The Yorkshire Peat Partnership has announced a major programme of restoration work across the North York Moors and Yorkshire Dales this year as part of a £10m scheme by 2015.
On the North York Moors, 17 kilometres (10.5 miles) of gullies which were cut into the peat between the 1950s and 1980s leading to severe erosion, are being blocked using 3,200 dams, while more than 12 kilometres (7.5 miles) of drains have been blocked on Baysdale Moor.
A further nine hectares of exposed peatlands on Glaisdale Moor are being re-vegetated – the equivalent of 163 tennis courts.
In Nidderdale Area of Outstanding Natural Beauty (AONB), restoration work is taking place on Stean Moor, where more than 125 kilometres (77 miles) of drains have been cut, and experts are working to get a large proportion of them blocked.
In the Yorkshire Dales, restoration work is taking place on two sites covering an area of 1,224 hectares of peatland at Grimwith and Coverhead.
Around 120 kilometres of gullies are being blocked (75.5 miles) and nine hectares of bare peat being re-vegetated at Grimwith, near Grassington, and 60 kilometres (37 miles) of drains are being blocked at Coverhead, in Wensleydale.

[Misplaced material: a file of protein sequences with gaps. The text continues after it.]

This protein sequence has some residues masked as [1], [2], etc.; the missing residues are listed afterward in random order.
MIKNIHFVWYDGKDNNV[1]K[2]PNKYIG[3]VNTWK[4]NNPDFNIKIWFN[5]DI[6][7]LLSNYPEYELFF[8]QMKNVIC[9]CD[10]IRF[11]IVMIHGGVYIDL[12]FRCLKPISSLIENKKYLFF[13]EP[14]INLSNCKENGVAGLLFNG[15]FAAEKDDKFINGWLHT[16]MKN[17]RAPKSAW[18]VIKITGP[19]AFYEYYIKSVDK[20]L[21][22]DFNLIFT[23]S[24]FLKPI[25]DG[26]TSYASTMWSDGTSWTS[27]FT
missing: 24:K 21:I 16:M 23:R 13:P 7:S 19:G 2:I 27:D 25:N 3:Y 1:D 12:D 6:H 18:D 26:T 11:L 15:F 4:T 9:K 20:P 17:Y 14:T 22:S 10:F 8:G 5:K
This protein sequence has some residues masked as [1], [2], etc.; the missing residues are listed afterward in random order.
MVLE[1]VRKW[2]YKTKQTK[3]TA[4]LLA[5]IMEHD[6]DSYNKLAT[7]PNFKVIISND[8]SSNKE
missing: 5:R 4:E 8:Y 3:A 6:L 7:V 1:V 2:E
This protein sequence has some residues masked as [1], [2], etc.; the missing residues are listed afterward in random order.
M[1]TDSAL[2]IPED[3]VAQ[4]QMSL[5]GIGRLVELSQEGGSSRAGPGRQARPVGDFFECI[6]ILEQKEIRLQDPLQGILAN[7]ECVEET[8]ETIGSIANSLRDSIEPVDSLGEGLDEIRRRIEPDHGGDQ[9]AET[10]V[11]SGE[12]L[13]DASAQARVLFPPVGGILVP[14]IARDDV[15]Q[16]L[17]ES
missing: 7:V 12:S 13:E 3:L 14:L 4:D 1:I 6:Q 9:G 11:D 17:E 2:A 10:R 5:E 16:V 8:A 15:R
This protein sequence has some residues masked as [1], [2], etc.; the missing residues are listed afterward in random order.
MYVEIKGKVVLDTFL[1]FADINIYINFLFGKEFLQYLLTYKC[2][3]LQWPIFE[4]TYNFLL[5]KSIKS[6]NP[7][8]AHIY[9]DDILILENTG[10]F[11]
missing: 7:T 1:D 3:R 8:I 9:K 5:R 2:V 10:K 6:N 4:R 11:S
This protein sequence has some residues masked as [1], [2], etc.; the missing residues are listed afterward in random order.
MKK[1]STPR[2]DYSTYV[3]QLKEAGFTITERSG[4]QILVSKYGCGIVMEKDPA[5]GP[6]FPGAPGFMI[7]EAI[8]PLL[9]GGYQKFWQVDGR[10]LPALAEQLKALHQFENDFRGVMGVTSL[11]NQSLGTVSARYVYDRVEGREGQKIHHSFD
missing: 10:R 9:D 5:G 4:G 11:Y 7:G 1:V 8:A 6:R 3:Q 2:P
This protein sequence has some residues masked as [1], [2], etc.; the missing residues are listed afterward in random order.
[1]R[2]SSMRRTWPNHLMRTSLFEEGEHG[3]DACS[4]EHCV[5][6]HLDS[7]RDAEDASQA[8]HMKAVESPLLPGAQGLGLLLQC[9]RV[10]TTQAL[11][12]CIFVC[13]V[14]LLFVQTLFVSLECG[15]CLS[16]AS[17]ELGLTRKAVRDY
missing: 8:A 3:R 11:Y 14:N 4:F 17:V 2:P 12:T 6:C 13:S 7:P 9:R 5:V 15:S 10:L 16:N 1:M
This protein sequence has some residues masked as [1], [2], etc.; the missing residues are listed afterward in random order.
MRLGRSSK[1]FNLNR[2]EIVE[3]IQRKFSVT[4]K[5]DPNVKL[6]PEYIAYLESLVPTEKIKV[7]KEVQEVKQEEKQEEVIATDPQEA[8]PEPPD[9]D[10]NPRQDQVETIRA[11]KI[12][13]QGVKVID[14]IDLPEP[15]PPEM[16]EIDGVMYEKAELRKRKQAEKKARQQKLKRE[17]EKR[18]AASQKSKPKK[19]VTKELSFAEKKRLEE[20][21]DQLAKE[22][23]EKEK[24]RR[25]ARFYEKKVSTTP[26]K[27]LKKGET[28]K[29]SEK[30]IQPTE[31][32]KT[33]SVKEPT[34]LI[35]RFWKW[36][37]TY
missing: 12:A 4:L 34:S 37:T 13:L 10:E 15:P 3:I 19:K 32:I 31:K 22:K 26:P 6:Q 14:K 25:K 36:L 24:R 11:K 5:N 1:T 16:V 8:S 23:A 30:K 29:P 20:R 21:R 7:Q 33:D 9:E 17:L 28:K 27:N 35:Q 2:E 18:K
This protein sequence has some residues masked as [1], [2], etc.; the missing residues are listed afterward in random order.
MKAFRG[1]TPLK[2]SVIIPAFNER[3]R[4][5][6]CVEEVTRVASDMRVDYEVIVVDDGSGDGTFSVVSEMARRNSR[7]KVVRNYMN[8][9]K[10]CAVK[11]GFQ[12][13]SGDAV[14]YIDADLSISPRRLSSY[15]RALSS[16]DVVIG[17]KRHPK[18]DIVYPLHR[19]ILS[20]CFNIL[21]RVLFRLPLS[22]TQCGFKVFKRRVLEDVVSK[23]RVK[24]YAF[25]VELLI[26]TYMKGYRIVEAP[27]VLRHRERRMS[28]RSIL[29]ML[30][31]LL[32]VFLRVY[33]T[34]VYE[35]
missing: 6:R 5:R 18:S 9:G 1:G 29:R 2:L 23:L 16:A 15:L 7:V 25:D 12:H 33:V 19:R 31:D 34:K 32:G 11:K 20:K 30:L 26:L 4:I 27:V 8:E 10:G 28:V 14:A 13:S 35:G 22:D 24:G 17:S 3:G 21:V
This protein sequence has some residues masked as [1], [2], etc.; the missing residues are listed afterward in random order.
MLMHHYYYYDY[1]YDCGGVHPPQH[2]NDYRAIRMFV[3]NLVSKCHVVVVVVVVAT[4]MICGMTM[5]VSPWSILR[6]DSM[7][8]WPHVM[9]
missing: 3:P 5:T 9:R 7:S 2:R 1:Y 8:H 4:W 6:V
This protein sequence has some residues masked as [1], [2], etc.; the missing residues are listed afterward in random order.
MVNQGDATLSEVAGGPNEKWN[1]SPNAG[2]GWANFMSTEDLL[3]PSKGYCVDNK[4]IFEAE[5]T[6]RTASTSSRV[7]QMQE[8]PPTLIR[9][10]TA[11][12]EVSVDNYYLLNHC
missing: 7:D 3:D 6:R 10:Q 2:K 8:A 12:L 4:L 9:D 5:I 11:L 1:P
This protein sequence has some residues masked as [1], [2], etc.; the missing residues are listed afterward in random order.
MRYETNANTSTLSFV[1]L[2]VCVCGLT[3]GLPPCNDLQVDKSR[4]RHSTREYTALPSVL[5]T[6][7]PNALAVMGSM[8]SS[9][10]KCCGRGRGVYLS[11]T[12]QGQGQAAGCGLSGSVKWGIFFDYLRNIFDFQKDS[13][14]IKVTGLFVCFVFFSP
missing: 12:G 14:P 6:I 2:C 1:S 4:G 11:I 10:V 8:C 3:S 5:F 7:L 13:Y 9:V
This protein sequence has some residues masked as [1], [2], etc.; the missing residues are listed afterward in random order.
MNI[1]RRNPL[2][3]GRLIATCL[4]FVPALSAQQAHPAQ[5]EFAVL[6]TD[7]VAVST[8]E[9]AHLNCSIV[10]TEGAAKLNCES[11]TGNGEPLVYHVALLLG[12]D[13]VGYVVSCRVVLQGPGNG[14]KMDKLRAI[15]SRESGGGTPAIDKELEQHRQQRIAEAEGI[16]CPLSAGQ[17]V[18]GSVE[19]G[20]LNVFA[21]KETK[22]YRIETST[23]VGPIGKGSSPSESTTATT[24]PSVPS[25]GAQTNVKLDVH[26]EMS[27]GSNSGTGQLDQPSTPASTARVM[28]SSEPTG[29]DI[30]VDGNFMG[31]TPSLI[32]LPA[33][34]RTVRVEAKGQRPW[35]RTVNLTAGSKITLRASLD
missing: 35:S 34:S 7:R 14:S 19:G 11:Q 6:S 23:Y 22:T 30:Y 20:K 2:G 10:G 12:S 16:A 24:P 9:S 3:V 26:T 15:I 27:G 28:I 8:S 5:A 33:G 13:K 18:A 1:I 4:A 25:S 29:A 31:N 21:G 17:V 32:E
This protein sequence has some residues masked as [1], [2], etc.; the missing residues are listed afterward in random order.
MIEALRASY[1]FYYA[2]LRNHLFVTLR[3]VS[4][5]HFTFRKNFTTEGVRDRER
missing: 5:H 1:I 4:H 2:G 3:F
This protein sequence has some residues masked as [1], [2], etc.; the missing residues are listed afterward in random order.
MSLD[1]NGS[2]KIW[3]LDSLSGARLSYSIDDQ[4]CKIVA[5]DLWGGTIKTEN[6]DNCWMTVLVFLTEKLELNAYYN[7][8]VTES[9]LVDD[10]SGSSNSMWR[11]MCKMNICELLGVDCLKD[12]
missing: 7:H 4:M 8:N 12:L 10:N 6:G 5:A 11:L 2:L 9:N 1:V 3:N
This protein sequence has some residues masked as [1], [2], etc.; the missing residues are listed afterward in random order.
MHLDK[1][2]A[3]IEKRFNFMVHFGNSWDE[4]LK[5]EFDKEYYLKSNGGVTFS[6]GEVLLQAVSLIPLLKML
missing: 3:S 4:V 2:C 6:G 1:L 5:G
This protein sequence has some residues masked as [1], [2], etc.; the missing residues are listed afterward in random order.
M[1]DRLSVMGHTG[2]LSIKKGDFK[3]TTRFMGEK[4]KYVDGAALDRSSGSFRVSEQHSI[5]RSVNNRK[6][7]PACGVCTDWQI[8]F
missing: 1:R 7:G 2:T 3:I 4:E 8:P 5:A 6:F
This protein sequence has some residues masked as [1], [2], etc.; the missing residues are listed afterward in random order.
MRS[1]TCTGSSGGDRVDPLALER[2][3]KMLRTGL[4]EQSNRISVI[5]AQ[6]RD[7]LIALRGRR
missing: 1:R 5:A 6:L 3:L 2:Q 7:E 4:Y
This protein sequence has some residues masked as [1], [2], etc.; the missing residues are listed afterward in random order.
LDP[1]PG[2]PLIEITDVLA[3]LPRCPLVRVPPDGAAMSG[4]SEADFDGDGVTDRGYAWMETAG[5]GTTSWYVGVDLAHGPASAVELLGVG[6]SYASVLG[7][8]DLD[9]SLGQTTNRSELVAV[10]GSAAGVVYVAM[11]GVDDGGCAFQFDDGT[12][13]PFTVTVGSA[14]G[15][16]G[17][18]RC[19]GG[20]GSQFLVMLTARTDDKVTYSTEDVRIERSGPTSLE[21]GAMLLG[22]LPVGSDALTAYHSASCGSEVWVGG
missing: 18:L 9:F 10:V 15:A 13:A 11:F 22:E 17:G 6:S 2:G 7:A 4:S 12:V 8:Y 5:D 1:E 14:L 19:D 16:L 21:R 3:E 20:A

Project Manager Tim Thom said: “This is a really exciting phase for the Yorkshire Peat Partnership, nearly 300 km of drains and gullies are being blocked.
“It provides a fantastic example of how charities and moorland landowners can really work together to their bit for climate change and biodiversity.”
Peatland restoration is seen as essential to help to conserve upland species of birds as well as benefiting water quality and preserving the landscape. Large areas of Yorkshire’s peatlands are damaged, with no vegetation cover and the peat eroding.